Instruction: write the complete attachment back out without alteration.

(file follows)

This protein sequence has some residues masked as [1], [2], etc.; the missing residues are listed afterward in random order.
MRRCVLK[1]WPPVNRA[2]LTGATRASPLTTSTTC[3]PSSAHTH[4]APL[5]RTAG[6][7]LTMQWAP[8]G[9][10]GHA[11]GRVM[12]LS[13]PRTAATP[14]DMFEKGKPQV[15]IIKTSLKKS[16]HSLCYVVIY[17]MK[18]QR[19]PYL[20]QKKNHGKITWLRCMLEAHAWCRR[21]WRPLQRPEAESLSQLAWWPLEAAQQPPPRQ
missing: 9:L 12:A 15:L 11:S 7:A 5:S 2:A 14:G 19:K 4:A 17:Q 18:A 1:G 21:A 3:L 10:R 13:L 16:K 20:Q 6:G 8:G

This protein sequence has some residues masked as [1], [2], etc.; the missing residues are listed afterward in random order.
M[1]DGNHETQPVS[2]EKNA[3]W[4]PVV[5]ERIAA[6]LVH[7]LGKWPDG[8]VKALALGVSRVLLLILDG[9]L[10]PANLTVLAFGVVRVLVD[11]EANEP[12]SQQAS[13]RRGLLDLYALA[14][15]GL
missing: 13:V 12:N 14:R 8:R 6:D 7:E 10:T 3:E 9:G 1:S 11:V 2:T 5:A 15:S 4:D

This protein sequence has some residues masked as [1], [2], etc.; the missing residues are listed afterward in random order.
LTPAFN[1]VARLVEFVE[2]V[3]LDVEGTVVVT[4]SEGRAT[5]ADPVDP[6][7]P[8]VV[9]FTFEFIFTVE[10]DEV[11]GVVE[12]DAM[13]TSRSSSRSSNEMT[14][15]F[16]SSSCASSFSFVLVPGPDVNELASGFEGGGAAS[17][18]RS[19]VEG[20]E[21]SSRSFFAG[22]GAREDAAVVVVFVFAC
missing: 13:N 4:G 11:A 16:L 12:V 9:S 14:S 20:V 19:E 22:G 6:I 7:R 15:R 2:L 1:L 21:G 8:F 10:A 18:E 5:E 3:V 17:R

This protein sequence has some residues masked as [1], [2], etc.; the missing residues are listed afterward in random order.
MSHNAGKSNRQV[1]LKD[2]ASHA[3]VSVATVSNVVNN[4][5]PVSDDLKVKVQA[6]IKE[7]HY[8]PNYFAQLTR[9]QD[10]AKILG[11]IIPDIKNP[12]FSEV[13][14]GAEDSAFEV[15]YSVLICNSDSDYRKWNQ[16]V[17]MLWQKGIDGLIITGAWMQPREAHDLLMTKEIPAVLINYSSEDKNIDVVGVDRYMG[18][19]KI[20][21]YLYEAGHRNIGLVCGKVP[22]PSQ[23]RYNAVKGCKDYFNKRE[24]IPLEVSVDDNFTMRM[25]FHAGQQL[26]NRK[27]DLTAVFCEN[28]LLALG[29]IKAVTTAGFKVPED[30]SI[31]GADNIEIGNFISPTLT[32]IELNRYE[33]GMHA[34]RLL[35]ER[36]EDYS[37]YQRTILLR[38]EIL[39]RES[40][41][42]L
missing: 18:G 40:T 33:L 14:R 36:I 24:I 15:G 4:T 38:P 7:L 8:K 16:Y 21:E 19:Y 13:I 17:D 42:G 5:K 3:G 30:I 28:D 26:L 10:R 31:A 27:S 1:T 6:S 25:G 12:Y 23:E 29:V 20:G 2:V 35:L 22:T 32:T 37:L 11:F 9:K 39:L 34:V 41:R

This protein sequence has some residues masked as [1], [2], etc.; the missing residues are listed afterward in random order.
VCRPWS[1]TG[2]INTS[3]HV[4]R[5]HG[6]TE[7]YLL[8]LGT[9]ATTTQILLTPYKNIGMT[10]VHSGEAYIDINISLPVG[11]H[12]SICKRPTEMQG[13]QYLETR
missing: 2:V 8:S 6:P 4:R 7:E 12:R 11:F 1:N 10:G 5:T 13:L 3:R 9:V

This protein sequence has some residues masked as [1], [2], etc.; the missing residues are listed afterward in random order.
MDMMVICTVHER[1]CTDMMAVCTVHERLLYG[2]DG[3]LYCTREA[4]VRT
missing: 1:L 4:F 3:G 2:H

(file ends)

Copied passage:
This protein sequence has some residues masked as [1], [2], etc.; the missing residues are listed afterward in random order.
MRRCVLK[1]WPPVNRA[2]LTGATRASPLTTSTTC[3]PSSAHTH[4]APL[5]RTAG[6][7]LTMQWAP[8]G[9][10]GHA[11]GRVM[12]LS[13]PRTAATP[14]DMFEKGKPQV[15]IIKTSLKKS[16]HSLCYVVIY[17]MK[18]QR[19]PYL[20]QKKNHGKITWLRCMLEAHAWCRR[21]WRPLQRPEAESLSQLAWWPLEAAQQPPPRQ
missing: 9:L 12:A 15:L 11:S 7:A 5:S 2:A 14:G 19:K 4:A 17:Q 18:A 1:G 21:A 3:L 10:R 13:L 16:K 20:Q 6:G 8:G

This protein sequence has some residues masked as [1], [2], etc.; the missing residues are listed afterward in random order.
M[1]DGNHETQPVS[2]EKNA[3]W[4]PVV[5]ERIAA[6]LVH[7]LGKWPDG[8]VKALALGVSRVLLLILDG[9]L[10]PANLTVLAFGVVRVLVD[11]EANEP[12]SQQAS[13]RRGLLDLYALA[14][15]GL
missing: 13:V 12:N 14:R 8:R 6:D 7:E 10:T 3:E 9:G 1:S 11:V 2:T 5:A 15:S 4:D

This protein sequence has some residues masked as [1], [2], etc.; the missing residues are listed afterward in random order.
LTPAFN[1]VARLVEFVE[2]V[3]LDVEGTVVVT[4]SEGRAT[5]ADPVDP[6][7]P[8]VV[9]FTFEFIFTVE[10]DEV[11]GVVE[12]DAM[13]TSRSSSRSSNEMT[14][15]F[16]SSSCASSFSFVLVPGPDVNELASGFEGGGAAS[17][18]RS[19]VEG[20]E[21]SSRSFFAG[22]GAREDAAVVVVFVFAC
missing: 13:N 4:G 11:A 16:L 12:V 9:S 14:S 20:V 19:E 22:G 6:I 7:R 15:R 2:L 1:L 21:G 8:F 10:A 18:E 5:E 3:V 17:R

This protein sequence has some residues masked as [1], [2], etc.; the missing residues are listed afterward in random order.
MSHNAGKSNRQV[1]LKD[2]ASHA[3]VSVATVSNVVNN[4][5]PVSDDLKVKVQA[6]IKE[7]HY[8]PNYFAQLTR[9]QD[10]AKILG[11]IIPDIKNP[12]FSEV[13][14]GAEDSAFEV[15]YSVLICNSDSDYRKWNQ[16]V[17]MLWQKGIDGLIITGAWMQPREAHDLLMTKEIPAVLINYSSEDKNIDVVGVDRYMG[18][19]KI[20][21]YLYEAGHRNIGLVCGKVP[22]PSQ[23]RYNAVKGCKDYFNKRE[24]IPLEVSVDDNFTMRM[25]FHAGQQL[26]NRK[27]DLTAVFCEN[28]LLALG[29]IKAVTTAGFKVPED[30]SI[31]GADNIEIGNFISPTLT[32]IELNRYE[33]GMHA[34]RLL[35]ER[36]EDYS[37]YQRTILLR[38]EIL[39]RES[40][41][42]L
missing: 18:G 40:T 33:L 14:R 36:I 24:I 15:G 4:T 38:P 7:L 8:K 16:Y 21:E 19:Y 13:I 17:D 42:G 5:K 3:G 30:I 28:D 26:L 10:R 31:A 27:S 1:T 6:S 25:G 12:Y 23:E 29:V 20:G 2:V 35:L 22:T 32:T 37:L 11:F 9:K 39:L 34:V 41:R

This protein sequence has some residues masked as [1], [2], etc.; the missing residues are listed afterward in random order.
VCRPWS[1]TG[2]INTS[3]HV[4]R[5]HG[6]TE[7]YLL[8]LGT[9]ATTTQILLTPYKNIGMT[10]VHSGEAYIDINISLPVG[11]H[12]SICKRPTEMQG[13]QYLETR
missing: 2:V 8:S 6:P 4:R 7:E 12:R 11:F 1:N 10:G 5:T 13:L 3:R 9:V

This protein sequence has some residues masked as [1], [2], etc.; the missing residues are listed afterward in random order.
MDMMVICTVHER[1]CTDMMAVCTVHERLLYG[2]DG[3]LYCTREA[4]VRT
missing: 1:L 4:F 3:G 2:H